November 19, 2020
A Look at the Numbers:
Since the beginning of the school year, Dripping Springs ISD has recorded a total of 49 test-confirmed COVID cases. Of those, 40 have been student cases and nine have been employees. When looking at our enrollment and the size of the workforce, the (cumulative) positive case count represents .76 percent of the total number of in-person learners (including those who come to campus for an extracurricular program) and .10 percent of all employees. The distribution between student and staff, as well as the campus breakdown, is available on the DSISD COVID dashboard. The case counts were spread out fairly evenly over the months of September and October, but an uptick has occurred in November.
We appreciate the daily self-screening of all students and staff before coming to campus. If an individual has any symptoms of COVID, he or she should stay home. Parents, please follow this guideline even if the symptoms are minor; “If in doubt, keep them out.” This process map, which provides guidance for parents, also addresses potential exposures outside of school. Thanks to all for following general safety protocols such as mask wearing, handwashing, and social distancing. All of these steps reduce the exposure risk and help stop the spread of any virus.
When the district learns of a positive case of COVID-19, we work through the contact-tracing process in collaboration with health professionals – starting with our campus nurses – and are guided by the Hays County Health Department and its epidemiologist based on the specifics of the case. A comprehensive process is followed for every student and staff case. Many factors come into play in identifying close contacts, including the individual's activities, locations, symptoms, etc. Every individual case has a specific set of conditions/variables that the district provides to the Health Department to make a determination. The Health Department also guides the district on the number of days that must be traced backwards from either the positive test result or the onset of symptoms. Consistent mask-wearing, handwashing, and social distancing can help minimize quarantine requirements. Working with the epidemiologist, we have not identified evidence of school-spread of the virus. This video shares additional information about the contact tracing process.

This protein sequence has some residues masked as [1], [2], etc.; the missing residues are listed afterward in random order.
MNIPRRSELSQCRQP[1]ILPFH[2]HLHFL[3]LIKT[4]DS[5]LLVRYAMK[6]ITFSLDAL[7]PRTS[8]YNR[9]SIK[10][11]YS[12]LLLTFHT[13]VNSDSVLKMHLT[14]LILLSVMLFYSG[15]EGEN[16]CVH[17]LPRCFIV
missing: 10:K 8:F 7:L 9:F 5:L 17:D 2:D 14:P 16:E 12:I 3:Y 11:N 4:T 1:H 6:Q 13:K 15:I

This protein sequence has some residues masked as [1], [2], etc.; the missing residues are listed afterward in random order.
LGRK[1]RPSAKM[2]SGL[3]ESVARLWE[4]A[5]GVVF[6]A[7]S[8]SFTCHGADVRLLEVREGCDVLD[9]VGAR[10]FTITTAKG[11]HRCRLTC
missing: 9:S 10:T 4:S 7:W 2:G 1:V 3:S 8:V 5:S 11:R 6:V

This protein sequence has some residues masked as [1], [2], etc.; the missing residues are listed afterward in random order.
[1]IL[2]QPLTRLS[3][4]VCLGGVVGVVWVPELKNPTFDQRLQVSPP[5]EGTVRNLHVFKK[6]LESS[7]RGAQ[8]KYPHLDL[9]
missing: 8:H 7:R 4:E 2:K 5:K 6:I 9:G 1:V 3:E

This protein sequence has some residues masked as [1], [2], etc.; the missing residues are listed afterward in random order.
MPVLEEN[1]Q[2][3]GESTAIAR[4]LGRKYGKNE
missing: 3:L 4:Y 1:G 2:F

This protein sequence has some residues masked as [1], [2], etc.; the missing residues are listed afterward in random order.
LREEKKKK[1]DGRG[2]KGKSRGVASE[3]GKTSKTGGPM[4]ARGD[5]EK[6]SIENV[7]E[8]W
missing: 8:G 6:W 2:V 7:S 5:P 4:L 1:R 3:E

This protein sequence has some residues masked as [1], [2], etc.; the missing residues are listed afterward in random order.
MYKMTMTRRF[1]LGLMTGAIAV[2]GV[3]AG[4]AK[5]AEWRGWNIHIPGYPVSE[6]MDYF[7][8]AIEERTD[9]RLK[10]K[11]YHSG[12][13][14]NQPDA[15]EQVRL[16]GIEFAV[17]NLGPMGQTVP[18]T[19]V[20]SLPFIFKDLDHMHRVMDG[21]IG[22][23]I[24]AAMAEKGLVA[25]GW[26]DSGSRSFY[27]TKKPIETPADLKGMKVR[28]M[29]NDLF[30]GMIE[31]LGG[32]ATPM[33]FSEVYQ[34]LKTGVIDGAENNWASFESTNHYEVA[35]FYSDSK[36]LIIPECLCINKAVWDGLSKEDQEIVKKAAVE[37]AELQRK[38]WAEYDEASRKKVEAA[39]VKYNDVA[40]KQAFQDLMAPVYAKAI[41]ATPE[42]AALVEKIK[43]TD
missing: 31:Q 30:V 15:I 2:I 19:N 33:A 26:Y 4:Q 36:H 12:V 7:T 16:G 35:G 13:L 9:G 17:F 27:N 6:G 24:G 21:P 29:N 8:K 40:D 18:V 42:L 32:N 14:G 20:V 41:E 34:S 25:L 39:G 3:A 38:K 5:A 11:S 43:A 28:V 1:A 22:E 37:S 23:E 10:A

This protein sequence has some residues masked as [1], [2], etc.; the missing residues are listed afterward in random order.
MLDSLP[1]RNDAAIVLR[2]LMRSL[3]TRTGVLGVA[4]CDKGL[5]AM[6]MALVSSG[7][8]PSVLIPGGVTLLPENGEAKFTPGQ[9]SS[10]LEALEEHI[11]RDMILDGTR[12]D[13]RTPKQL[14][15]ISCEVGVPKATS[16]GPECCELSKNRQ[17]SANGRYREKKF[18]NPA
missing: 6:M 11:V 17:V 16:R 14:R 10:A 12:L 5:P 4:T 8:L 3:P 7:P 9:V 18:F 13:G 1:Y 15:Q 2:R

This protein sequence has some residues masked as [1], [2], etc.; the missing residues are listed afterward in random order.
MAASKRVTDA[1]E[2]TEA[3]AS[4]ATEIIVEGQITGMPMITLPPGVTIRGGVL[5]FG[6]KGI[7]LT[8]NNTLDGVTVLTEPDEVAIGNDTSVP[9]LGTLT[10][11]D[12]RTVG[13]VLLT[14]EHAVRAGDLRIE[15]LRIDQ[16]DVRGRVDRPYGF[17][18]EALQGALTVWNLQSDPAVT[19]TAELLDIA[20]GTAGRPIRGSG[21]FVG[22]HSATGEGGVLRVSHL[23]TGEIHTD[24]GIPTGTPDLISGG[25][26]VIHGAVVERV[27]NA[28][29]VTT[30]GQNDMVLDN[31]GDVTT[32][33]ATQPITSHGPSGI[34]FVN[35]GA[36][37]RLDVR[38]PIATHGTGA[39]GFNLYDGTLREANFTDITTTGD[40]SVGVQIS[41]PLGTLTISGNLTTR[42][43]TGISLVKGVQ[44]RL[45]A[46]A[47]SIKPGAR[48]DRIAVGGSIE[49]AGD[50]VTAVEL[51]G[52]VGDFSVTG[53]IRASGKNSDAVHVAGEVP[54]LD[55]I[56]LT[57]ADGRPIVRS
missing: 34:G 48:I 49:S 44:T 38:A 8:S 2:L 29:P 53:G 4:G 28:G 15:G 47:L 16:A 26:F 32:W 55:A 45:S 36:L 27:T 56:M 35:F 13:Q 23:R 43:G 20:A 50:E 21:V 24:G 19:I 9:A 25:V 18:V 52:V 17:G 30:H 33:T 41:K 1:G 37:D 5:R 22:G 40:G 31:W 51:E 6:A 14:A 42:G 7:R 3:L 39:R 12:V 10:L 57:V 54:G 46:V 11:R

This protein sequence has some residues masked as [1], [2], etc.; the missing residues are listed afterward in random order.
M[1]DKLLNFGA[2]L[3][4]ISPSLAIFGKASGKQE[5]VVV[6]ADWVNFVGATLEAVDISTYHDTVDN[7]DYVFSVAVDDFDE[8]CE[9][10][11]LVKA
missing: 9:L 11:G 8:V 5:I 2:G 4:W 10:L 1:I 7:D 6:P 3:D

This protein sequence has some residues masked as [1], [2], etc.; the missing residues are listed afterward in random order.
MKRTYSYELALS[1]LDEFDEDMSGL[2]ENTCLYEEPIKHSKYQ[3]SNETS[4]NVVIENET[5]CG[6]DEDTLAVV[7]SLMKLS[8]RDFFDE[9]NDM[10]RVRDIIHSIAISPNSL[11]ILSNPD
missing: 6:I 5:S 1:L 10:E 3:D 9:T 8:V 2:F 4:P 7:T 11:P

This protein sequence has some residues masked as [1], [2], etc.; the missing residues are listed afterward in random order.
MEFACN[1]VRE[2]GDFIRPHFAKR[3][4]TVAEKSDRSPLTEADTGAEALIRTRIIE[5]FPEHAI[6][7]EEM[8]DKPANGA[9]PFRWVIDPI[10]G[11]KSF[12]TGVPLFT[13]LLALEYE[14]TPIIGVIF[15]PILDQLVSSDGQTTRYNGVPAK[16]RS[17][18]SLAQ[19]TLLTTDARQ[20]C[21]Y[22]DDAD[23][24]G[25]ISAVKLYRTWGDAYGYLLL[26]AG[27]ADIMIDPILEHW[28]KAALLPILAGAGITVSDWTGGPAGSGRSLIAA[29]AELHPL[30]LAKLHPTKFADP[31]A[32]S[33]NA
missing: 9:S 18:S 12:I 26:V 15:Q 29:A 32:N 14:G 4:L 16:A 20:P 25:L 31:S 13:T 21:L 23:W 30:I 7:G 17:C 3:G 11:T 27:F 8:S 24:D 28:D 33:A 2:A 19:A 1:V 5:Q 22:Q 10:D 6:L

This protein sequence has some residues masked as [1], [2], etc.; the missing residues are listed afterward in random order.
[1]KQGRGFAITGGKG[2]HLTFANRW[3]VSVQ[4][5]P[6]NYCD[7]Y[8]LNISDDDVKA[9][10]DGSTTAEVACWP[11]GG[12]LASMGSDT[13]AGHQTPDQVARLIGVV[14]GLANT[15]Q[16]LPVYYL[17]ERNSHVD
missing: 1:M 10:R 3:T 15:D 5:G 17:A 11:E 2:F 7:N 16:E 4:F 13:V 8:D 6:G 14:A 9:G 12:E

A list of free testing sites in Hays County includes a Curative mobile site at the Triangle in Dripping Springs Friday through Monday each week. The Curative sites use PCR or molecular tests that provide results within 24 to 48 hours and are 90 percent effective in determining whether a person has a current infection.
Other types of tests include rapid antigen tests that look for one or more specific proteins from the virus and provide quick results; these are not as accurate or reliable. Antibody tests look for antibodies in the blood and may indicate a past COVID-19 infection, but not always a current infection.
The timing of testing is also relevant. For many who think there may have been an exposure, their first instinct is to test immediately, potentially leading to a negative result and false sense of security. Because the incubation period for COVID-19 is anywhere from 2-14 days, it is not recommended to test right after an exposure.
Learning Format Choice:
The next opportunity for parents to choose between an in-person and a remote learning environment for the third grading period will be in December. The window to choose opens on Nov. 30 and closes on Dec. 11. Parents will be asked to log into Family Access to request the change; if they do not want to change their student’s status, no action is necessary.
To date, Dripping Springs ISD has experienced $1,059,507 in costs associated with COVID-19. The main categories of expenditures are disposable Personal Protective Equipment or PPE ($174,277), durable PPE ($206,348), and technology needed to support remote learners ($678,881). Hays County recently presented DSISD with $91,794 that was part of a reimbursement from the Coronavirus Aid, Relief and Economic Security (CARES) Act funding granted earlier this year.
Be Safe Over Break:
While school holidays represent a valuable opportunity to rest and spend quality time with family, please remember we are living in a pandemic and personal choices can help minimize exposure and risk. Please continue to follow CDC guidelines and practice healthy habits like frequent handwashing, social distancing, and wearing of masks when outside the home.
If a positive test result is received over Thanksgiving Break, parents should email their principal and school nurse to let them know so that contact tracing can be done as needed.
We look forward to coming back for a productive three weeks prior to Winter Break! Be safe, stay healthy, and enjoy!